A Palestinian villager who is on trial for organising popular protests in the West Bank told a court on Sunday that the charges against him were "fiction."
As a grass-roots leader goes on trial, having been incriminated by a teenager, questions are being raised about the legal system Palestinians are placed into.
The usual charges: 'Throwing an object, including a stone, with the intention of harming a person or property,' and organizing an illegal demonstration in which he participated.
I spent the better part of several days glued to the internet watching the release of Palestinian prisoners and an Israeli soldier. I find such dizzying moments of celebration and happiness utterly compelling.
Youngsters in West Bank village were forced out of bed for Israeli military 'mapping' exercise
Video seen by Catrina Stewart reveals the brutal interrogation of young Palestinians
Boy from Bil'in rarrested on Friday on suspicion of throwing stones during the weekly protest against the separation fence says soldiers injured his hand who 'kicked and attacked' him.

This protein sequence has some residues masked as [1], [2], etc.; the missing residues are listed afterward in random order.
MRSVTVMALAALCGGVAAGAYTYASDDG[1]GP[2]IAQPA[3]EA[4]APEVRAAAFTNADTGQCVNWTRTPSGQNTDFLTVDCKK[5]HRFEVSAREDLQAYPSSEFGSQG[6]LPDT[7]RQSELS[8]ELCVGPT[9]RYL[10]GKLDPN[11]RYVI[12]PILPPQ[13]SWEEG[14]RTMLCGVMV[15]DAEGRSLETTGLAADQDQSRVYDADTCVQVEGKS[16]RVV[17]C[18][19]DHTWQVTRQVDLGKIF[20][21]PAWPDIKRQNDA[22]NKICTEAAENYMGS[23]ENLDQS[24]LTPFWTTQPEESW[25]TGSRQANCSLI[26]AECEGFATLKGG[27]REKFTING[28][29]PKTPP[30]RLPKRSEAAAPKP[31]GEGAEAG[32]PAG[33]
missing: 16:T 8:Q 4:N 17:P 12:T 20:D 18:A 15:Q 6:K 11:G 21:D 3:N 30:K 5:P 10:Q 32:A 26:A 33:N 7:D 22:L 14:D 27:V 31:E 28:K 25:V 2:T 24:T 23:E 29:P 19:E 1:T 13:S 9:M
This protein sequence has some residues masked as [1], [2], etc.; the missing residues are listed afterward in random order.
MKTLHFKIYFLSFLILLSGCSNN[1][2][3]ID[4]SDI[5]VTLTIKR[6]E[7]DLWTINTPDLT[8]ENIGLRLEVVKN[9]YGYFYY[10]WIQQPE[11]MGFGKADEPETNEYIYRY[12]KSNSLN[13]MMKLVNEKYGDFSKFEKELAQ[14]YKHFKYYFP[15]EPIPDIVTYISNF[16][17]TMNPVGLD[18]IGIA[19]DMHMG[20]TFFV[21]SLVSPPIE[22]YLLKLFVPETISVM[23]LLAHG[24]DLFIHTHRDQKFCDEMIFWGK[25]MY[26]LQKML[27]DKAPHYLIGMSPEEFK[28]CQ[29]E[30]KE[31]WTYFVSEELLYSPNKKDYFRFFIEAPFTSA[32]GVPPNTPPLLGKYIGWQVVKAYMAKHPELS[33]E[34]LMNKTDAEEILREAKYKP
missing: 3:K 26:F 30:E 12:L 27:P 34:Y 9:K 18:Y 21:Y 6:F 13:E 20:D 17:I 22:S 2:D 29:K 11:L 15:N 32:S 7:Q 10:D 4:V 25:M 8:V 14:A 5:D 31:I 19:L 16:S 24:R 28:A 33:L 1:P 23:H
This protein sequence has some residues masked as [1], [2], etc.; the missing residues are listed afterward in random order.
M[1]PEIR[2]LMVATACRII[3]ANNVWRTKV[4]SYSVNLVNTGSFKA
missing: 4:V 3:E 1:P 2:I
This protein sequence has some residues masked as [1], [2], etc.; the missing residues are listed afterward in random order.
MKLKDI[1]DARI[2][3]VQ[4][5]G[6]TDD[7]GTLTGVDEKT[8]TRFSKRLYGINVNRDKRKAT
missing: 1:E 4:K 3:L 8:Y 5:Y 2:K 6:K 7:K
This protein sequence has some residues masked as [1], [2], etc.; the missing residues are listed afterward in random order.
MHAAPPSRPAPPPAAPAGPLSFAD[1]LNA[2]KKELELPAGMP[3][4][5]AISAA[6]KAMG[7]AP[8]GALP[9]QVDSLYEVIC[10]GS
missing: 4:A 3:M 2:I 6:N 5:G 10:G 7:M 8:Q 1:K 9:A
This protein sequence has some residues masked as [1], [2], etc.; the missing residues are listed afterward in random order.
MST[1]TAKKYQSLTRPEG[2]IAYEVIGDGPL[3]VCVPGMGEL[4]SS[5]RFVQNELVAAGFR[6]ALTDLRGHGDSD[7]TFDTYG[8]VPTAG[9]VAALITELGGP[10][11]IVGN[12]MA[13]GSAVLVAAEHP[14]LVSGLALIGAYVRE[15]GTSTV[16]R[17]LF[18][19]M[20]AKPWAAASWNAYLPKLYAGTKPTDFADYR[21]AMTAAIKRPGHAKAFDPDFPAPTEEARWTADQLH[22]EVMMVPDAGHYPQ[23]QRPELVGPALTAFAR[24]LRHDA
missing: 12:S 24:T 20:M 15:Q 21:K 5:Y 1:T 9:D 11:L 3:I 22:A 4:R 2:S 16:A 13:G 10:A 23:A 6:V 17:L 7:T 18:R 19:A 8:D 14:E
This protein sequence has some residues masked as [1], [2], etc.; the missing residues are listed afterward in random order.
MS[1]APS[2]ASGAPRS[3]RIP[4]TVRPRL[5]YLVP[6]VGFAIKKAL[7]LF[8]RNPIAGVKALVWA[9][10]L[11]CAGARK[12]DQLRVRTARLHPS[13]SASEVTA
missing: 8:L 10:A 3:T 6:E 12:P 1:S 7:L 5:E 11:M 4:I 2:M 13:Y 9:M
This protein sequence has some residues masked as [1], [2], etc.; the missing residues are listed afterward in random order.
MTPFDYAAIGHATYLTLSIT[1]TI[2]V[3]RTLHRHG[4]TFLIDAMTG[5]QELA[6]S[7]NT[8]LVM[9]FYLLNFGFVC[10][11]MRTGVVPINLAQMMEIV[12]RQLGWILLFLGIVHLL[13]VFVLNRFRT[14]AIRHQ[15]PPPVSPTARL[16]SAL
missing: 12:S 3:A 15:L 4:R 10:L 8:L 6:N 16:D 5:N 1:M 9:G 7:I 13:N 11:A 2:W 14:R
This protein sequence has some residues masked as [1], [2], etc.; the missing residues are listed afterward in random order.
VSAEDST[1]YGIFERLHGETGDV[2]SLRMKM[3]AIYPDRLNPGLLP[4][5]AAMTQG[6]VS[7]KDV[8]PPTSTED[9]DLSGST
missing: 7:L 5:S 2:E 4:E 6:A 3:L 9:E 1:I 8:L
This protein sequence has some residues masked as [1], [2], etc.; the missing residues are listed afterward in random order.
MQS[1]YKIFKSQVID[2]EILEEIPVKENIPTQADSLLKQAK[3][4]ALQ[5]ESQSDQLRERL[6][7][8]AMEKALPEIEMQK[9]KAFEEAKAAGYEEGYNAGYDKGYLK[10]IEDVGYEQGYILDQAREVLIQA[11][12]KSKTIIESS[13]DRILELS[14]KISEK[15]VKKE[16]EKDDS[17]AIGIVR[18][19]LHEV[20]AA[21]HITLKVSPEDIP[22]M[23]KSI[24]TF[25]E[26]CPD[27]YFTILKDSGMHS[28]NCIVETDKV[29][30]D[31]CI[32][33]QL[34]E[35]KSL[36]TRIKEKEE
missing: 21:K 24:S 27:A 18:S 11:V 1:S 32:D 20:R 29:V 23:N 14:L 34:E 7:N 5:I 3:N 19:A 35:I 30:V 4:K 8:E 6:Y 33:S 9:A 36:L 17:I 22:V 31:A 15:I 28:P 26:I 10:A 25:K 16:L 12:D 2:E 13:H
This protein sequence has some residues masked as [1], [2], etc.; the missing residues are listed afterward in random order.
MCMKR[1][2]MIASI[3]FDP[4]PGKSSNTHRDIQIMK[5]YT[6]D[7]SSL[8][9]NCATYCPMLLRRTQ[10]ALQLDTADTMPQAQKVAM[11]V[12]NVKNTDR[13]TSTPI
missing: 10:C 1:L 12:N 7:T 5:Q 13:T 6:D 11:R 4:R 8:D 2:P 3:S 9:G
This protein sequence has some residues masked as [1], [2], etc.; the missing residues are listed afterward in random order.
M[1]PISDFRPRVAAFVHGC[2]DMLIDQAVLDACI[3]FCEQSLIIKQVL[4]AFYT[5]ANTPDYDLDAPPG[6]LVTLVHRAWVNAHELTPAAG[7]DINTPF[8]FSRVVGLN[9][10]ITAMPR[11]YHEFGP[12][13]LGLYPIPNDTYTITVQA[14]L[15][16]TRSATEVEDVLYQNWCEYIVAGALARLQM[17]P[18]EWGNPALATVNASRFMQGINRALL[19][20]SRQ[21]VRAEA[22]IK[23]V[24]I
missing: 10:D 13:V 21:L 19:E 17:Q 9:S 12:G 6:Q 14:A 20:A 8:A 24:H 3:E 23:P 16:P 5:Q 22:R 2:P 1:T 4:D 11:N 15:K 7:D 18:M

Police can't call PA cell phones to check alibis of detainees.
On 25 March, the army finally came, dragging him away to Ofer military prison, a Guantanamo-like West Bank facility where he had previously been held for a 12-month term for the vaguely defined crime of “incitement.” His trial before a military court that convicts more than 99 percent of Palestinians brought before it is scheduled to begin on 8 May.
On March 24, the Israeli government arrested Bassem Tamimi, a 44-year-old resident of the small Palestinian village of Nabi Saleh, which is just west of Ramallah. Tamimi was arrested for leading a group of his neighbors in protest marches on a settlement that had "expropriated" the village's spring -- the symbolic center of Nabi Saleh's life.
- Nov 03, 2010Mar 12, 2010